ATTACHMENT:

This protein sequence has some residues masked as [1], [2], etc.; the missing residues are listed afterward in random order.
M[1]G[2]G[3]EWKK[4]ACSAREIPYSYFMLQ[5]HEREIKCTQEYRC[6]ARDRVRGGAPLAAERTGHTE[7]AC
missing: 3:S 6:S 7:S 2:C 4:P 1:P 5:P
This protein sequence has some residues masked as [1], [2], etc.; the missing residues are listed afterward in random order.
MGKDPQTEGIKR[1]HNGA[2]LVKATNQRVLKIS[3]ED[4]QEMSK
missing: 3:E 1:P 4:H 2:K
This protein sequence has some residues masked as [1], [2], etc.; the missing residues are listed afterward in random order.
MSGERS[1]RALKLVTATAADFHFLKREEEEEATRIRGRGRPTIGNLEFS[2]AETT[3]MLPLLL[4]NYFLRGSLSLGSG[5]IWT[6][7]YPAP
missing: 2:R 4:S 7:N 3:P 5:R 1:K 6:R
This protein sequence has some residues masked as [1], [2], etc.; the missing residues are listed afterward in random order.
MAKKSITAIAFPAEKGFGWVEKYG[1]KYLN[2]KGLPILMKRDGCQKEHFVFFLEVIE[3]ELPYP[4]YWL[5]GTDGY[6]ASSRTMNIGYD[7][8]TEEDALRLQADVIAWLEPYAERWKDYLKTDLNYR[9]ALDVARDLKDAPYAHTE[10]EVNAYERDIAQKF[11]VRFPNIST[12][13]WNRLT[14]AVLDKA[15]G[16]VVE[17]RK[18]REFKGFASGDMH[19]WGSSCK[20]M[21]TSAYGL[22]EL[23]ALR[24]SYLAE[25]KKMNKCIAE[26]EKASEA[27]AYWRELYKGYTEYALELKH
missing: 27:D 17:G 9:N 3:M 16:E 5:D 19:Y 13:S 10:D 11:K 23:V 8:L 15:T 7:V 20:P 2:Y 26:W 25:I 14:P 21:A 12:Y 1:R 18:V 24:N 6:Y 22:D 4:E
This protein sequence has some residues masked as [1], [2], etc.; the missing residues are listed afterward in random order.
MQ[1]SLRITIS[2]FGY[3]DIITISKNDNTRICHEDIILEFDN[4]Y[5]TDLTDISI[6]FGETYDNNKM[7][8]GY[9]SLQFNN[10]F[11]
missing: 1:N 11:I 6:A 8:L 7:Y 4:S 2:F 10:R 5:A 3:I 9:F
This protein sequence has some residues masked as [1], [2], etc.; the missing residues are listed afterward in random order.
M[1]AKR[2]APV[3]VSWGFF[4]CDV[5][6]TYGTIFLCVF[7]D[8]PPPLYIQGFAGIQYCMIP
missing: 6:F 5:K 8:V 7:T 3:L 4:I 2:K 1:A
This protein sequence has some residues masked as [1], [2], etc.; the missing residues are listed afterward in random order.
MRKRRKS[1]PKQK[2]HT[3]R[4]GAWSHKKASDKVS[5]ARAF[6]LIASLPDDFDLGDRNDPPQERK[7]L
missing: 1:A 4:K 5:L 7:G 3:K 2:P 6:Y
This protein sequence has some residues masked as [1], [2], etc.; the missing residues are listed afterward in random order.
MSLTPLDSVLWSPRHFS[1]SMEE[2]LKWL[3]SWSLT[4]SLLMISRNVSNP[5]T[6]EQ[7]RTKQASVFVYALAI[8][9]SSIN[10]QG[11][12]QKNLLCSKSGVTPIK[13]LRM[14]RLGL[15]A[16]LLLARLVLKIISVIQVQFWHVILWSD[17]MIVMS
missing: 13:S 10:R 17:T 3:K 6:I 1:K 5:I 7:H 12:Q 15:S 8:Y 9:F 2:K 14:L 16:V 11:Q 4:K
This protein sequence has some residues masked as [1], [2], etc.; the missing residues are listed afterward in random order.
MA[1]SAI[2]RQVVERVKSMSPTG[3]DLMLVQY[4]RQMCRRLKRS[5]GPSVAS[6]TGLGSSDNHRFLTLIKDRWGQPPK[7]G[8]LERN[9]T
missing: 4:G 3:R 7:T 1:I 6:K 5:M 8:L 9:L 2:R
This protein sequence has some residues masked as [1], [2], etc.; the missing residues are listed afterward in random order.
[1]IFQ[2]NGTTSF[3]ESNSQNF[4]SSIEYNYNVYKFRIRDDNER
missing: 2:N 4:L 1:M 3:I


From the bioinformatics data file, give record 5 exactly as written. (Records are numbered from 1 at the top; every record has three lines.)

This protein sequence has some residues masked as [1], [2], etc.; the missing residues are listed afterward in random order.
MQ[1]SLRITIS[2]FGY[3]DIITISKNDNTRICHEDIILEFDN[4]Y[5]TDLTDISI[6]FGETYDNNKM[7][8]GY[9]SLQFNN[10]F[11]
missing: 1:N 11:I 6:A 8:L 7:Y 4:S 2:F 10:R 5:A 3:I 9:F